This is the first hypertext game I've played that really made use of the medium in such as a way as to make me feel the medium itself was necessary to the story. This probably says more about my shamefully lacking experience with hypertext than it does about any transformative aspect to this work, but contextual considerations aside Ex Nihilo is more than worthy of praise.
The title is a reference to the Latin phrase creatio ex nihilo, literally "creation from nothing" - a rather slippery philosophical and theological concept about how we came to be. Appropriately enough, the game takes an immediately theological bent with the introduction of the PC as a godlike entity; progress is made less through actions and more through the determination of the entity's moods.
The game - I know it's not the best term for this sort of thing, but I dislike the term "work" and try not to use it - isn't particularly long or detailed. What it has is emergence. A major theme here is symmetry, and it is both explicit in the visual presentation and implicit in that the choices you make are mirrored, though not in any straightforward way - down to the final move of entering a text message and thus actually adding something to the world of the game (which, if you consider the universe of the game to be a closed system, really is an instance of creatio ex nihilo).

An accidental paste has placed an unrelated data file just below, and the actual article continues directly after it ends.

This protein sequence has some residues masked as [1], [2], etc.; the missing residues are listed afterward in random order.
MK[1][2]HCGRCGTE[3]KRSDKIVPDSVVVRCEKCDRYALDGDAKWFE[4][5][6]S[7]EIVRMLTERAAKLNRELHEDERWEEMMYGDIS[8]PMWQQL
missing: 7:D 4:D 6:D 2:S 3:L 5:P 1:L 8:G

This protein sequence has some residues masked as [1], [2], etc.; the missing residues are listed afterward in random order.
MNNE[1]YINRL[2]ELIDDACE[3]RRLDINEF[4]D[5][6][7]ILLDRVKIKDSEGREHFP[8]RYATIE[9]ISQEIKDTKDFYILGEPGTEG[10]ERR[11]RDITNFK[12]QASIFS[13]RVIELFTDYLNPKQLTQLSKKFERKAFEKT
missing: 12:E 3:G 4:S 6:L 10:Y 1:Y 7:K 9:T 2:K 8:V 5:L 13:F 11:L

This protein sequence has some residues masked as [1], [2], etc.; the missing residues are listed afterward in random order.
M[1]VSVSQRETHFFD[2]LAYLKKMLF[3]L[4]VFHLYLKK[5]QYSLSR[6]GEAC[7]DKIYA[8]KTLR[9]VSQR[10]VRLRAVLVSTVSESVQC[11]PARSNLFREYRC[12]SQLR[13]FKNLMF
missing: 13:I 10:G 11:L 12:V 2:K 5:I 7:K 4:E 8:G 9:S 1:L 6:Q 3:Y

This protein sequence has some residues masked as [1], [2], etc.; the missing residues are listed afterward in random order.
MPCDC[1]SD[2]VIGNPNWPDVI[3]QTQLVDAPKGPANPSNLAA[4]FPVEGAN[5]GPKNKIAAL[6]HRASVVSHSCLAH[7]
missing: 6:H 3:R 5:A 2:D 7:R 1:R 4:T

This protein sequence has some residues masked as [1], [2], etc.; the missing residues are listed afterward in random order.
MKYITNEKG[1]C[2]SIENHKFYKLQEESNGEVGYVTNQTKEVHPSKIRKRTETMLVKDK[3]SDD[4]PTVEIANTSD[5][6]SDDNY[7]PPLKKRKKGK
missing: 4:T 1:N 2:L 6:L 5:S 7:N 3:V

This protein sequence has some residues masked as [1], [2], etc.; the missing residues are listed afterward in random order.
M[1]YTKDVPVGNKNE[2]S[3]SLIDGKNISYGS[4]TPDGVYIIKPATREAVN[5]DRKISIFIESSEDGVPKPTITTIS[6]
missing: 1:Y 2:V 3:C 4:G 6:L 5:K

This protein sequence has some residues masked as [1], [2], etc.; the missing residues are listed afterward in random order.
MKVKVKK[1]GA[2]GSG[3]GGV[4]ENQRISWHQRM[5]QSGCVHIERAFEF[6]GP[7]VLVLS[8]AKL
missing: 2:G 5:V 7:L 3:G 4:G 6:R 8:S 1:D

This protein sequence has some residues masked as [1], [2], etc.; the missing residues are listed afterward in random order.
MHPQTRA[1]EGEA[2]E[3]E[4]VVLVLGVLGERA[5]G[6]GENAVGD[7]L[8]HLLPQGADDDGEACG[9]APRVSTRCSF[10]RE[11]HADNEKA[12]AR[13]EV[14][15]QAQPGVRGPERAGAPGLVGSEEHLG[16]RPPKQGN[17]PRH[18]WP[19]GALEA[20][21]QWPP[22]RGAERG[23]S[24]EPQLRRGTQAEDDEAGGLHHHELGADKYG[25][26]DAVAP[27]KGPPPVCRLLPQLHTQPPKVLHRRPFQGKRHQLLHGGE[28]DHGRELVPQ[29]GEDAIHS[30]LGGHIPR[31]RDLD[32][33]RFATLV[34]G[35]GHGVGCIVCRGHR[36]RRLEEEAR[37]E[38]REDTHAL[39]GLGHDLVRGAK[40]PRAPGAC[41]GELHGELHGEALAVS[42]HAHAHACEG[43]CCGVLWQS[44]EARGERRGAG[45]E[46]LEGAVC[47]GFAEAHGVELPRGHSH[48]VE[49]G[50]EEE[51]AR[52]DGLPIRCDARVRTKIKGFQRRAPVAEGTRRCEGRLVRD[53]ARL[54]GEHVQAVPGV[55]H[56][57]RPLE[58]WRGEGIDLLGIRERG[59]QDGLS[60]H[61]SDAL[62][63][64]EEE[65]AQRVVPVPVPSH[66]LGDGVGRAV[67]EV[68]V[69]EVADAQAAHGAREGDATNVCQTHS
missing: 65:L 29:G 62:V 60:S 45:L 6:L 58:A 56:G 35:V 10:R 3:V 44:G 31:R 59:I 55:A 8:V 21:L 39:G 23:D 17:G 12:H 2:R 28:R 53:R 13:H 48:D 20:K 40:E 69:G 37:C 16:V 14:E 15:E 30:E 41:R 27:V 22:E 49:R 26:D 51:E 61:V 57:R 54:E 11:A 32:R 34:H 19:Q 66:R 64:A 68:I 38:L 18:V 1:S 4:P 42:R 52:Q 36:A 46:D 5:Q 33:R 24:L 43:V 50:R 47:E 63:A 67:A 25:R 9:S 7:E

The result is that we have here something which feels genuinely responsive, where you really are being asked to participate in something rather than spectate. A lot of interactive fiction pulls this off like a magic trick by getting the player into the head of the protagonist and providing them with moral agency; Ex Nihilo is almost breathtaking in how much more real the creativity feels.
Will Ex Nihilo transform your life? Not really, no. But it's a beautifully elegant, elemental use of the hypertext form, and it feels complete in a way few stories ever do.
This beautiful web-based game (made with Vorple) tells the story of an omnipotent being who is alone and comes into contact with ordinary beings, before a more significant encounter.
The text shifts and changes on a white and black screen, with background decorations and smooth panning of screens.
The game, as others have said, seems to save the responses of previous players, and integrates them into the current game.
It's so short that you could play it 2 or 3 times in 15 minutes. Recommended.
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The Forever Cat stalks through this universe, collapsing it when the Others come close or shiny objects are too far apart. Will you end the Forever Cat's destructive cycle and help this universe's quanta join the multiverse?
|Death Collector, by Jordan Reyne|
Average member rating: (1 rating)
Sever and preserve the tongues of the dying to steal their stories! Whether you gather their tales and memories for the greater good, or use what you learn to become one of the elite who decide what to call "History" is up to you. Death...
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I'm looking for IF narrated by aliens, animals, anything.
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I would like to explore the IF works with a pinch of poetry. I want to find the IF games with a good dose of emotions collected in tranquillity, heightened by wings of poesy.